Wednesday, December 07, 2005

Holiday gift books from 2005: Nature, Environment and Science

Encounters with our given world
by William S. Kowinski

by Mark Tredinnick.
Trinity University Press.

Mark Tredinnick calls them “encounters,” with the kind of care for parsing both words and experience that characterizes this author’s approach to what others might just call profiles of four prominent “nature writers” (another troublesome term, especially to these writers): Barry Lopez, Peter Matthiessen, Terry Tempest Williams and James Galvin.

In a lovely essay called “The Job is To Pour Your Heart Out,” Edward Hoagland writes, “I believe, incidentally, that those of us who care about bears and frogs haven’t much time left to write about them, not just because---among the world’s other emergencies---a twilight is settling over them, but because people are losing their capacity to fathom any form of nature except, in a more immediate sense, their own.”

These four writers grapple with both problems, which pushes them to more public roles as advocates and activists. They (and the author) also rebel against the usual notion and sometimes past practice of nature writing as being pretty and ornamental, or even as separating humanity from the active context of nature. They are all engaged in “Encounters with Nature” (the title of a collection of Paul Shepard essays.)

Tredinnick’s style is recursive and meditative. He burrows into his subject. But he is also journalistic enough to keep the magazine-fed reader focused on the issues that concern him and the writers involved. The result is a thoughtful book of pith and moment, a good winter’s read, with the emotional seeds of a regenerative spring.

It’s too bad that Tredinnick couldn’t include his planned profiles of Native author Linda Hogan and anthropologist Richard Nelson, with his intensive experience in one of the last remaining indigenous peoples still living close to their traditional lives in nature, because the Native perspective is too often missing from nature/environmental writing. Still, including Peter Matthiessen, with his books on contemporary Indians of the American West and his experience and practice in Tibetan Buddhism as well as his exemplary books on birds and other naturalist subjects, covers a lot of good ground.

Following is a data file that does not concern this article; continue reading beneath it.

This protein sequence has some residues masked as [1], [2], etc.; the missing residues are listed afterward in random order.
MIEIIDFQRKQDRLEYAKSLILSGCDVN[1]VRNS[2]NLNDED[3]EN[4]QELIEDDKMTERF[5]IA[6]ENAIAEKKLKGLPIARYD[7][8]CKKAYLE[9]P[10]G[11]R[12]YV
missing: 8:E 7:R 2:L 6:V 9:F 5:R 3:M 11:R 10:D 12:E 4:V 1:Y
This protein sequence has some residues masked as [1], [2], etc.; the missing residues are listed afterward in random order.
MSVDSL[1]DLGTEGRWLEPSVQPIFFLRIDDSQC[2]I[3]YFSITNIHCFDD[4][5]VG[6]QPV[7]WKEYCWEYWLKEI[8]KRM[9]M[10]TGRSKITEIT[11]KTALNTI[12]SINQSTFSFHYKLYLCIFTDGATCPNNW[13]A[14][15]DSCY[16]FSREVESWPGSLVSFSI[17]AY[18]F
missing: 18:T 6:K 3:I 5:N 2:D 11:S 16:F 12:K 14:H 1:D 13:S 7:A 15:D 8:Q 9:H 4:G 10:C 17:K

These are writers, insistent on literary encounters in the context of their lives with nature, who produce novels and poetry as well as memoir and nonfiction, which these days is often categorized with the redundancy, “creative.”

“A writer’s job is to pour his heart out,” Hoagland concludes, "and whether his immediate concern is the death of whales and rhinos or the death of civilization, there will be plenty of chances…to do so.” These writers, including Tredinnick, do just that.

TERRA ANTARCTICA: Looking into the Emptiest Continent
by William L. Fox.
Trinity University Press.

It’s the Ghost continent, not only because its peculiarities induce hallucinations and its solitudes inspire humans like Peter Hillary to converse with the dead (as he relates in his recent, peculiar book on an Antarctic trek, “In the Ghost Country”). Besides its forbidding yet beckoning white immensities where explorers have died, and the tantalizing sense of its own brilliant mysteries at the heart of things, this continent gains new notoriety as the place where civilization’s fate is sealed in the ice: if this eternally frozen fastness were to fail, the ice thundering down will rush instant Armageddon to most of the world’s seaside capitals.

Even with Greenland’s ice melting and the Arctic threatening to dissolve, the major fear for global heating’s instant cataclyism is if the Antarctic’s mighty Ross Ice Shelf were to split and partly drop into the ocean, immediately raising the global sea level high enough to drown the coastal cities of the other continents.